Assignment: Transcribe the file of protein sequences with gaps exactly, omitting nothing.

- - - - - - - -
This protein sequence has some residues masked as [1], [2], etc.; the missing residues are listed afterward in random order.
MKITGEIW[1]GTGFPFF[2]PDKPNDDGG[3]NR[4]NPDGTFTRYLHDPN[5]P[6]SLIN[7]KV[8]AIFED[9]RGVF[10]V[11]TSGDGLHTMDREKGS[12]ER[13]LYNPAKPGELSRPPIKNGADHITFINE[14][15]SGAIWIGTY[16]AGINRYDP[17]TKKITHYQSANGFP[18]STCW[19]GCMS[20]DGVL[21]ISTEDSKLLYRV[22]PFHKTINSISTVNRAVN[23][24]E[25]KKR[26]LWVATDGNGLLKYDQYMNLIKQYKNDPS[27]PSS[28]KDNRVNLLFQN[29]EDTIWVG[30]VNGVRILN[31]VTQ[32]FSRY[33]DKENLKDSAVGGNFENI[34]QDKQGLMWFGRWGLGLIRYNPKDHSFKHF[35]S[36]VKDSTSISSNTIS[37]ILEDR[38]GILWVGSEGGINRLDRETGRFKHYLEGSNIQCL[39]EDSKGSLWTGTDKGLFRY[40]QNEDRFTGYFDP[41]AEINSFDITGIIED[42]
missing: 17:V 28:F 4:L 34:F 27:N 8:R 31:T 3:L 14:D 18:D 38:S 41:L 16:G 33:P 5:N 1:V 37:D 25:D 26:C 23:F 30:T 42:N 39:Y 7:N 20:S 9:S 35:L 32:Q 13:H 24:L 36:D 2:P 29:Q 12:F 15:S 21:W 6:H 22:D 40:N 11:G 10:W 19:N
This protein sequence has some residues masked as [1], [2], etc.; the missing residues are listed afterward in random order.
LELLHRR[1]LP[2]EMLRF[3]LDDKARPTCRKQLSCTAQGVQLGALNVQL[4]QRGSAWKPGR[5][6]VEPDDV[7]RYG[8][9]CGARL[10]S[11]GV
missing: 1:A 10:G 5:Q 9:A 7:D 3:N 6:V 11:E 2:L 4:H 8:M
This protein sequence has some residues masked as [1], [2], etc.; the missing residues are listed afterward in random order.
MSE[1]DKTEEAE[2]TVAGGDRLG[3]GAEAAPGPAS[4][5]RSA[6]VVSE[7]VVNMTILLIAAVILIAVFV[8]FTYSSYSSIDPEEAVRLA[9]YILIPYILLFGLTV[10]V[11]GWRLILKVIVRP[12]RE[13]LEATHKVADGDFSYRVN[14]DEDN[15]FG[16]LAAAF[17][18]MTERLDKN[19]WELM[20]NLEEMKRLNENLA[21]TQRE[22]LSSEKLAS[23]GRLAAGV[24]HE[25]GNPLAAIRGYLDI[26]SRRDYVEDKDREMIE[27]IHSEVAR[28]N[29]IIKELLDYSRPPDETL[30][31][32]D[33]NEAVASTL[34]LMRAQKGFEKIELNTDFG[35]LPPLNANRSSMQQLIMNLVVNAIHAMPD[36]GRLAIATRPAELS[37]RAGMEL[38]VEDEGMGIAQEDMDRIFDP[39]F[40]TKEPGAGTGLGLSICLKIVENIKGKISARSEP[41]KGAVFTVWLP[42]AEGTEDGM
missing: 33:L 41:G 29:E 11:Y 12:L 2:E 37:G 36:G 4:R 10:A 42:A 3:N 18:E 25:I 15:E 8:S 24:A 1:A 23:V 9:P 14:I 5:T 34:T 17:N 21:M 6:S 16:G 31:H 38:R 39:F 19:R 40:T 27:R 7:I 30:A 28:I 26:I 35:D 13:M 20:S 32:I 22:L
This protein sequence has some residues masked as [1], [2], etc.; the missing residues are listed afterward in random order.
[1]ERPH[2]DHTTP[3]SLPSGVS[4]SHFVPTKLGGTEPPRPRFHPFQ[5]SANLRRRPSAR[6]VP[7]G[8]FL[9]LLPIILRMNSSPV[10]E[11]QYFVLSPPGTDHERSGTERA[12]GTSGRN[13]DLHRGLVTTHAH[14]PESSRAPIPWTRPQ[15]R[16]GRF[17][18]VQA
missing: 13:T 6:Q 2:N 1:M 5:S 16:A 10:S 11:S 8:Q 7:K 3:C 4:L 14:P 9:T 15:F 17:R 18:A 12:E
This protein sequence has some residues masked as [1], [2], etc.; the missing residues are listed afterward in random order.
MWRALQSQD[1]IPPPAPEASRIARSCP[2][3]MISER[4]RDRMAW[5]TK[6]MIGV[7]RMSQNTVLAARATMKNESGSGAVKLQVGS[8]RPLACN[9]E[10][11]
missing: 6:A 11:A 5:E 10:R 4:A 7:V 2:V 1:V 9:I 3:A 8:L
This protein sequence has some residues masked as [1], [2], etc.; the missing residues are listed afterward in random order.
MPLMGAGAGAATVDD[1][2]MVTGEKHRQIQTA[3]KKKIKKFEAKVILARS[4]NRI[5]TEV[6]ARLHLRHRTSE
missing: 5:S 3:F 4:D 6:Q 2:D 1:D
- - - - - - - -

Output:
This protein sequence has some residues masked as [1], [2], etc.; the missing residues are listed afterward in random order.
MKITGEIW[1]GTGFPFF[2]PDKPNDDGG[3]NR[4]NPDGTFTRYLHDPN[5]P[6]SLIN[7]KV[8]AIFED[9]RGVF[10]V[11]TSGDGLHTMDREKGS[12]ER[13]LYNPAKPGELSRPPIKNGADHITFINE[14][15]SGAIWIGTY[16]AGINRYDP[17]TKKITHYQSANGFP[18]STCW[19]GCMS[20]DGVL[21]ISTEDSKLLYRV[22]PFHKTINSISTVNRAVN[23][24]E[25]KKR[26]LWVATDGNGLLKYDQYMNLIKQYKNDPS[27]PSS[28]KDNRVNLLFQN[29]EDTIWVG[30]VNGVRILN[31]VTQ[32]FSRY[33]DKENLKDSAVGGNFENI[34]QDKQGLMWFGRWGLGLIRYNPKDHSFKHF[35]S[36]VKDSTSISSNTIS[37]ILEDR[38]GILWVGSEGGINRLDRETGRFKHYLEGSNIQCL[39]EDSKGSLWTGTDKGLFRY[40]QNEDRFTGYFDP[41]AEINSFDITGIIED[42]
missing: 17:V 28:F 4:L 34:F 27:N 8:R 31:T 3:L 14:D 18:D 38:S 41:L 16:G 33:P 5:N 1:V 37:D 25:D 26:C 23:F 30:T 42:N 39:Y 7:N 20:S 9:S 35:L 32:Q 13:H 24:L 36:D 2:P 29:Q 12:F 15:S 21:W 6:H 22:D 40:N 11:G 10:W 19:N
This protein sequence has some residues masked as [1], [2], etc.; the missing residues are listed afterward in random order.
LELLHRR[1]LP[2]EMLRF[3]LDDKARPTCRKQLSCTAQGVQLGALNVQL[4]QRGSAWKPGR[5][6]VEPDDV[7]RYG[8][9]CGARL[10]S[11]GV
missing: 1:A 10:G 5:Q 9:A 7:D 3:N 6:V 11:E 2:L 4:H 8:M
This protein sequence has some residues masked as [1], [2], etc.; the missing residues are listed afterward in random order.
MSE[1]DKTEEAE[2]TVAGGDRLG[3]GAEAAPGPAS[4][5]RSA[6]VVSE[7]VVNMTILLIAAVILIAVFV[8]FTYSSYSSIDPEEAVRLA[9]YILIPYILLFGLTV[10]V[11]GWRLILKVIVRP[12]RE[13]LEATHKVADGDFSYRVN[14]DEDN[15]FG[16]LAAAF[17][18]MTERLDKN[19]WELM[20]NLEEMKRLNENLA[21]TQRE[22]LSSEKLAS[23]GRLAAGV[24]HE[25]GNPLAAIRGYLDI[26]SRRDYVEDKDREMIE[27]IHSEVAR[28]N[29]IIKELLDYSRPPDETL[30][31][32]D[33]NEAVASTL[34]LMRAQKGFEKIELNTDFG[35]LPPLNANRSSMQQLIMNLVVNAIHAMPD[36]GRLAIATRPAELS[37]RAGMEL[38]VEDEGMGIAQEDMDRIFDP[39]F[40]TKEPGAGTGLGLSICLKIVENIKGKISARSEP[41]KGAVFTVWLP[42]AEGTEDGM
missing: 33:L 41:G 29:E 11:Y 12:L 2:E 37:G 36:G 4:R 10:A 42:A 3:N 18:E 25:I 15:E 8:S 24:A 1:A 23:V 9:P 14:I 5:T 34:T 17:N 21:M 6:S 16:G 31:H 38:R 39:F 19:R 40:T 27:R 7:I 30:A 28:I 26:I 35:D 13:M 20:S 32:I 22:L
This protein sequence has some residues masked as [1], [2], etc.; the missing residues are listed afterward in random order.
[1]ERPH[2]DHTTP[3]SLPSGVS[4]SHFVPTKLGGTEPPRPRFHPFQ[5]SANLRRRPSAR[6]VP[7]G[8]FL[9]LLPIILRMNSSPV[10]E[11]QYFVLSPPGTDHERSGTERA[12]GTSGRN[13]DLHRGLVTTHAH[14]PESSRAPIPWTRPQ[15]R[16]GRF[17][18]VQA
missing: 13:T 6:Q 2:N 1:M 5:S 16:A 10:S 11:S 8:Q 7:K 3:C 4:L 14:P 9:T 15:F 17:R 18:A 12:E
This protein sequence has some residues masked as [1], [2], etc.; the missing residues are listed afterward in random order.
MWRALQSQD[1]IPPPAPEASRIARSCP[2][3]MISER[4]RDRMAW[5]TK[6]MIGV[7]RMSQNTVLAARATMKNESGSGAVKLQVGS[8]RPLACN[9]E[10][11]
missing: 6:A 11:A 5:E 10:R 4:A 7:V 2:V 1:V 9:I 3:A 8:L
This protein sequence has some residues masked as [1], [2], etc.; the missing residues are listed afterward in random order.
MPLMGAGAGAATVDD[1][2]MVTGEKHRQIQTA[3]KKKIKKFEAKVILARS[4]NRI[5]TEV[6]ARLHLRHRTSE
missing: 5:S 3:F 4:D 6:Q 2:D 1:D